Editor's note: This popular story from the Daily Briefing's archives was republished on Sept. 10, 2018.
A push to increase diversity seems to be on every organization's list of goals. This could include bringing more women and minorities on board, or pushing for representation from a range of ages, backgrounds, and economic statuses.
But according to research by Alison Reynolds, a faculty member at Ashridge Business School, and David Lewis, the director of the London Business School's Senior Executive Programme, organizations are neglecting the type of diversity that impacts success most: cognitive diversity.
Reynolds and Lewis say cognitive diversity refers to individuals' different styles of processing information. Cognitive diversity, they note, is not related to gender, ethnicity, or age, and it is difficult to identify from the outside.
To better understand how cognitive diversity correlates with success, Reynolds and Lewis asked six different teams with various levels of cognitive diversity complete an exercise a total of 100 times.
For the purpose of their research, Reynolds and Lewis considered two different aspects of cognitive diversity in the group members:
1. How people process knowledge: Do they use knowledge they already have when faced with uncertainty, or do they seek new knowledge?
2. How people approach perspective: Do they use their own expertise to tackle problems, or do they default to the expertise of others?
Analyzing the results, the researchers found:
- The groups with cognitive diversity of in both areas were able to complete the exercise quickly; and
- Groups with less cognitive diversity took much longer to complete the exercise or failed to complete it altogether.
According to Reynolds and Lewis, cognitive diversity is difficult to achieve, since people tend to be subconsciously biased toward people who demonstrate similar cognitive behaviors as themselves. This can affect hiring decisions and lead to a cognitively homogenous team, the researchers argue. Such a team would be limited when it comes to their ability to initiate change or seek new solutions.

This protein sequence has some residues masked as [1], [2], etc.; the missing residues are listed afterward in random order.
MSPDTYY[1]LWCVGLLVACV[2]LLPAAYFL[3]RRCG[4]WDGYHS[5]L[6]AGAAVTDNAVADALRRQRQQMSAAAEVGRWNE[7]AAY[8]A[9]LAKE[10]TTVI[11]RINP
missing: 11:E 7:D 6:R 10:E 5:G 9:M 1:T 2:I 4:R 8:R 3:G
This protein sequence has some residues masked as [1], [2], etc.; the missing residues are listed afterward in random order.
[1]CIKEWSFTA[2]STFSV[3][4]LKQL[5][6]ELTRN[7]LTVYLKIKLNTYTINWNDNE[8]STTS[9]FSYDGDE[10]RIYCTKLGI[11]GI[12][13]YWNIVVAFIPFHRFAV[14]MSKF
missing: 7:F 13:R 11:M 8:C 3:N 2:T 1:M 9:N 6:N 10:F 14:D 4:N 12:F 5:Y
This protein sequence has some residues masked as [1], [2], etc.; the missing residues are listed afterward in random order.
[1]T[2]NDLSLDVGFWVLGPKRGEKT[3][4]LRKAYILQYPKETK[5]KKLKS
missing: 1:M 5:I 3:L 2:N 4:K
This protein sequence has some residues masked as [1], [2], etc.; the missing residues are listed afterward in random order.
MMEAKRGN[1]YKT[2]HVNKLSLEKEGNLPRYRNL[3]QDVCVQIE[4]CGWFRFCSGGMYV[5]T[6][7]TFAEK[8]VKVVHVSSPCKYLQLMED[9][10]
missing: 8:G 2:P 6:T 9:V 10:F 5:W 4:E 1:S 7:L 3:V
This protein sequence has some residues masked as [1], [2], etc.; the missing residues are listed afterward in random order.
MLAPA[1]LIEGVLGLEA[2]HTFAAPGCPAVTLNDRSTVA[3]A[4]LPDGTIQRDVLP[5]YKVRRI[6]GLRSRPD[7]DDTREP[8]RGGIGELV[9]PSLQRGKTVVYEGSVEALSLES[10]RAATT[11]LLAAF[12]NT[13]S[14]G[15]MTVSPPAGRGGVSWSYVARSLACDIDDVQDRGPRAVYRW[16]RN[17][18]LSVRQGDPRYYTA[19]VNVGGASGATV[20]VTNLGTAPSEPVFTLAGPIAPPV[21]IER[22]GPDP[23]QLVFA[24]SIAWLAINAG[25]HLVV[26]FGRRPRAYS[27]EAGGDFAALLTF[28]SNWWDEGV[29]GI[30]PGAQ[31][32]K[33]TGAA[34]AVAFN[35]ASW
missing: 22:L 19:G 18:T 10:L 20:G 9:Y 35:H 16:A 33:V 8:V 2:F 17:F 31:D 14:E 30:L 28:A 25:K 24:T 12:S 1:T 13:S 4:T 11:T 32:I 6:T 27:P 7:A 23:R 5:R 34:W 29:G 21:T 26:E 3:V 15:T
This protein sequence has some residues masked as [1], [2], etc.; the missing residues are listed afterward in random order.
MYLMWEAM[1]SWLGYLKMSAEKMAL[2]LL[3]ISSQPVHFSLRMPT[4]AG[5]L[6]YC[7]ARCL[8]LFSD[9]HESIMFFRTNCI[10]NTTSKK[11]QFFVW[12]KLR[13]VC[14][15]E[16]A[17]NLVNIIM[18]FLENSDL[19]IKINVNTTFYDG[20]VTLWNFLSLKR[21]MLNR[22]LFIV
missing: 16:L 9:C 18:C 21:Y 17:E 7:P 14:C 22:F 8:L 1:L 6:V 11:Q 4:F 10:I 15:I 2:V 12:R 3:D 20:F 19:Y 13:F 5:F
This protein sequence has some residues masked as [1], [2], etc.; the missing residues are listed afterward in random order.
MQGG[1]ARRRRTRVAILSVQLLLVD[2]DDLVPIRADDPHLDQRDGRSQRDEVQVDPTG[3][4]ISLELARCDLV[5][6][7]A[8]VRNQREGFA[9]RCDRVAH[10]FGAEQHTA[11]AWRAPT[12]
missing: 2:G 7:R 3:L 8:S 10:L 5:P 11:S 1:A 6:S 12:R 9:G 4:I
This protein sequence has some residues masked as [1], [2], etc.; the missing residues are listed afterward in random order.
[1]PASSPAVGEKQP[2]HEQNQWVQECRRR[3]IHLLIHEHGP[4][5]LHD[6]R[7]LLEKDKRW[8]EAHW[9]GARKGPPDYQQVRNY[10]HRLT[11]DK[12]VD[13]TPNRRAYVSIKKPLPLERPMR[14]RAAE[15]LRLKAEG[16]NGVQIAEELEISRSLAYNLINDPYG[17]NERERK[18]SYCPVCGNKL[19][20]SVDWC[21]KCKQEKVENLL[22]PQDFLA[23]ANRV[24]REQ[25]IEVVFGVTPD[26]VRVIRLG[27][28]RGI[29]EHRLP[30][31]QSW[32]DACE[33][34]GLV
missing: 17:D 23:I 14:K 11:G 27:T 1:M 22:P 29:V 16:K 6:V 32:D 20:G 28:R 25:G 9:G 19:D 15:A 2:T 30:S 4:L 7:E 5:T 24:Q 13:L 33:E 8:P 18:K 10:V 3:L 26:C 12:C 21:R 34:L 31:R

Reynolds and Lewis aren't alone in this argument. In 2015, workplace productivity expert Carson Tate urged organizations to build and encourage teams with diverse work styles, which Tate said leaders could accomplish by:
- Identifying work styles by observing behavior or patterns;
- Matching people to projects that fit with their unique approaches; and
- Coaching or managing individuals according to their distinct work style.
In 2016, Jessica Wisdom and Henry Wei of Google looked further into team performance and found that for a team to be truly successful:
- The team must have a climate of psychological safety;
- Team members must find meaning in their work;
- Team members must be dependable;
- The team must be well-structured; and
- The team must make an impact (Lewsi/Reynolds, Harvard Business Review, 3/30).
Learn more: 7 conversations managers must have with employees
For the past seven weeks, the Daily Briefing has dived deep into the most important conversations managers should have with employees. Now, read the full series—and download tools, templates, and best practices to help you have these critical conversations:
- A behavioral-based interview with your job candidate
- Your first check-in with your new hire
- 30, 60, and 90-day check-ins with your new hire
- How to give employees regular recognition
- Conduct a performance review
- Perform a goal-focused mid-year check-in
- Encourage high-value staff to delay retirement